Scenes From The Carolina Coast As Hurricane Florence Surges Ashore

S Florence unleashes havoc on Carolinas

S Florence unleashes havoc on Carolinas

Life-threatening storm surges and hurricane-force winds are occurring along the North Carolina coast, with the threat of freshwater flooding seen increasing over the next several days, it added.

National Weather Service Though Hurricane Florence was downgraded to a category 2 hurricane, it's still caused storm surges up to 10 feet in some areas, with the worst of the flooding still expected to come.

Other officials have warned the storm could also bring landslides to SC. "Catastrophic effects will be felt".

On Thursday morning, a tweet from South Carolina's Emergency Management Division brought this perspective on Florence's sheer size: It's "larger than SC and North Carolina combined". When Florence started battering eastern North Carolina with record rainfall, the Neuse and Trent rivers began to swell - and combined with high tide, made for unsafe flooding.

The 11 p.m. ET National Hurricane Center update warned of "catastrophic freshwater flooding" in parts of North and SC, and of continuing life-threatening storm surges and strong winds overnight as Florence moves slowly west-southwestward over extreme eastern SC.

The Outer Banks of North Carolina took the initial brunt Thursday afternoon, with parts of Highway 12 - the main road that runs through Ocracoke and Hatteras islands - flooding and becoming impassable.

Over 770,000 were without power in North Carolina Friday night.

In Wilmington, North Carolina, a steady rain began to fall as gusts of winds intensified, causing trees to sway and stoplights to flicker.

One person died at the West Brunswick High School shelter Thursday morning, according to a spokesperson for Brunswick County. "Gracious heavenly father God, just with those in the flood zone, may the damage not be so much", they prayed. "Because I don't know that we can go in and get you".

"Since my husband retired and my health declined, we have his retirement as an income".

As of 11 p.m., Florence was centered about 85 miles (135 kilometers) east-southeast of Wilmington, its forward movement slowed to 5 mph (7 kph).

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U.S. Southeast power companies said more than 98,000 homes and businesses in North Carolina, Virginia and SC were without power on Thursday as Hurricane Florence approached the coast.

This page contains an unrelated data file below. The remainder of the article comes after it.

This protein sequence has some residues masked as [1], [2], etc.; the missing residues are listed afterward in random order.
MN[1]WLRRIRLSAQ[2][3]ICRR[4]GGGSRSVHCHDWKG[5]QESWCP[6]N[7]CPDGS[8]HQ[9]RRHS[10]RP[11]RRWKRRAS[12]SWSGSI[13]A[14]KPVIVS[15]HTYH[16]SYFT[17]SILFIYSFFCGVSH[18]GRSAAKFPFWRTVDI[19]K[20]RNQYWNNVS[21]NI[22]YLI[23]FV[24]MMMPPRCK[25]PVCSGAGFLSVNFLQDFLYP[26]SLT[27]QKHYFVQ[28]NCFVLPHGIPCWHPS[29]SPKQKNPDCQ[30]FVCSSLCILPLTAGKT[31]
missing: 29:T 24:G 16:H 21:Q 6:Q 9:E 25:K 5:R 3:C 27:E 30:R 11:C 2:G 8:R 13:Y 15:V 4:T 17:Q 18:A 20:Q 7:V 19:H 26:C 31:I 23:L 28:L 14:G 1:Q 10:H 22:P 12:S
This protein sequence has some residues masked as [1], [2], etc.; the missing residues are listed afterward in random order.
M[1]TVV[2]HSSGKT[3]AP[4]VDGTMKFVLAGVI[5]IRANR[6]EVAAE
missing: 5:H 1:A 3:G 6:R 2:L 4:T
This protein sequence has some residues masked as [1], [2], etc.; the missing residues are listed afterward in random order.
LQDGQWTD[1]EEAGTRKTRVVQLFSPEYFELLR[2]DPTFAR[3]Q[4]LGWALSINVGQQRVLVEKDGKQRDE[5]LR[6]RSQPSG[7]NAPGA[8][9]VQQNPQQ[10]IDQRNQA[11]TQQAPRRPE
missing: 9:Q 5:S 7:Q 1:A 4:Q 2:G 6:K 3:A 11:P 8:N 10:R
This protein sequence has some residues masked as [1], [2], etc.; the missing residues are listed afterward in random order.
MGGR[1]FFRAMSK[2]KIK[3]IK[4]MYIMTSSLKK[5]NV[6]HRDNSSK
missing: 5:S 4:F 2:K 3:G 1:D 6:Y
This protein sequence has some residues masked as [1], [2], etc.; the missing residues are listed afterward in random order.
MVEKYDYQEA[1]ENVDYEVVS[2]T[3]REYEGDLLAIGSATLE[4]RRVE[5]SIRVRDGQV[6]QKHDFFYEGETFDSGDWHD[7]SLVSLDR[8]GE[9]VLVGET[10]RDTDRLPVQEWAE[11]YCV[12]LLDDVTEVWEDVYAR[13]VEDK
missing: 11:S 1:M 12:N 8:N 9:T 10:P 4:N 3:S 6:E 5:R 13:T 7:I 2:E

Florence's top winds were clocked on Thursday evening at 90 miles per hour (150 km/h) as it churned in the Atlantic Ocean, down from a peak of 140 miles per hour (224 km/h) earlier this week when it was classified a Category 4 storm.

The hurricane center said the large amount of rainfall "will produce catastrophic flash flooding and prolonged significant river flooding". Isolated tornadoes may also be included in the wide-range of impacts the storm will have. Further development of that system is no longer anticipated, the NHC said. We know it has forced the cancellation of almost 1,800 flights, with more to come, and that it has already caused serious flooding in coastal areas.

Officials said some 1.7 million people in the Carolinas and Virginia were warned to evacuate, but it's unclear how many did.

SC ordered the mandatory evacuation of one million coastal residents while North Carolina announced an evacuation of the Outer Banks, a popular tourist destination.

Other residents have told CNN they're not evacuating because emergency shelters won't accept pets.

Washington, DC, Mayor Muriel Bowser and the governors of North Carolina, South Carolina, Virginia, Georgia and Maryland have declared states of emergency.

Earlier Duke Energy said it expects between 1 million and 3 million customers to be without electricity at the height of the storm.

Cooper said Florence was set to cover nearly all of North Carolina in several feet of water.

Officials have said they are taking precautions to protect sensitive sites.

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